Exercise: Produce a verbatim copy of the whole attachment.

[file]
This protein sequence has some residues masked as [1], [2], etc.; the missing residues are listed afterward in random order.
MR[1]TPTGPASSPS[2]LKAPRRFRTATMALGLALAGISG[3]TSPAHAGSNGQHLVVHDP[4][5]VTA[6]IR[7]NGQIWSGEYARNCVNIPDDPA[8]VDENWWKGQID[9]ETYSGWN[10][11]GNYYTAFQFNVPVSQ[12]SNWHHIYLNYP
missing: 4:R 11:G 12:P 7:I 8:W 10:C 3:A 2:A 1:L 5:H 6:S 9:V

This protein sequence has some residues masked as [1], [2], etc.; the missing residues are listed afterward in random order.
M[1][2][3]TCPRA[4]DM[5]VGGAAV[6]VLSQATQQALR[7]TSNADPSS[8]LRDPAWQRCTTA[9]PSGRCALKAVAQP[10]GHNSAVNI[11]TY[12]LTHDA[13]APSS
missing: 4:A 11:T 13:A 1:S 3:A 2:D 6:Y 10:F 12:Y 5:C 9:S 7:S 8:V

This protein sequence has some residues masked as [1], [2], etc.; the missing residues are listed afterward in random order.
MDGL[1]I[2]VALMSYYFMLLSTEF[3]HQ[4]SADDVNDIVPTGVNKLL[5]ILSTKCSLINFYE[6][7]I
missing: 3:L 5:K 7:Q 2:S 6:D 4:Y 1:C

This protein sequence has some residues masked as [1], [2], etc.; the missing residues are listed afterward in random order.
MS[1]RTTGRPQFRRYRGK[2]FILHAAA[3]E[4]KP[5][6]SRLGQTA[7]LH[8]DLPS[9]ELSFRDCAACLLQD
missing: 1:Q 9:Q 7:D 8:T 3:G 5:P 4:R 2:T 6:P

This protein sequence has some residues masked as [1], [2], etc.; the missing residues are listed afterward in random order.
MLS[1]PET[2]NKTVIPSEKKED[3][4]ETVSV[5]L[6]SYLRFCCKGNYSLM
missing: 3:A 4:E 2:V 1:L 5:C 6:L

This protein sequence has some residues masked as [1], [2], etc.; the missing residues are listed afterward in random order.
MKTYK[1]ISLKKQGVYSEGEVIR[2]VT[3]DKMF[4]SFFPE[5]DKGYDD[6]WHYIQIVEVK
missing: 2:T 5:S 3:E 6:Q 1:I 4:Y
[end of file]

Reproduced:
This protein sequence has some residues masked as [1], [2], etc.; the missing residues are listed afterward in random order.
MR[1]TPTGPASSPS[2]LKAPRRFRTATMALGLALAGISG[3]TSPAHAGSNGQHLVVHDP[4][5]VTA[6]IR[7]NGQIWSGEYARNCVNIPDDPA[8]VDENWWKGQID[9]ETYSGWN[10][11]GNYYTAFQFNVPVSQ[12]SNWHHIYLNYP
missing: 4:R 11:G 12:P 7:I 8:W 10:C 3:A 2:A 1:L 5:H 6:S 9:V

This protein sequence has some residues masked as [1], [2], etc.; the missing residues are listed afterward in random order.
M[1][2][3]TCPRA[4]DM[5]VGGAAV[6]VLSQATQQALR[7]TSNADPSS[8]LRDPAWQRCTTA[9]PSGRCALKAVAQP[10]GHNSAVNI[11]TY[12]LTHDA[13]APSS
missing: 4:A 11:T 13:A 1:S 3:A 2:D 6:Y 10:F 12:Y 5:C 9:S 7:S 8:V

This protein sequence has some residues masked as [1], [2], etc.; the missing residues are listed afterward in random order.
MDGL[1]I[2]VALMSYYFMLLSTEF[3]HQ[4]SADDVNDIVPTGVNKLL[5]ILSTKCSLINFYE[6][7]I
missing: 3:L 5:K 7:Q 2:S 6:D 4:Y 1:C

This protein sequence has some residues masked as [1], [2], etc.; the missing residues are listed afterward in random order.
MS[1]RTTGRPQFRRYRGK[2]FILHAAA[3]E[4]KP[5][6]SRLGQTA[7]LH[8]DLPS[9]ELSFRDCAACLLQD
missing: 1:Q 9:Q 7:D 8:T 3:G 5:P 4:R 2:T 6:P

This protein sequence has some residues masked as [1], [2], etc.; the missing residues are listed afterward in random order.
MLS[1]PET[2]NKTVIPSEKKED[3][4]ETVSV[5]L[6]SYLRFCCKGNYSLM
missing: 3:A 4:E 2:V 1:L 5:C 6:L

This protein sequence has some residues masked as [1], [2], etc.; the missing residues are listed afterward in random order.
MKTYK[1]ISLKKQGVYSEGEVIR[2]VT[3]DKMF[4]SFFPE[5]DKGYDD[6]WHYIQIVEVK
missing: 2:T 5:S 3:E 6:Q 1:I 4:Y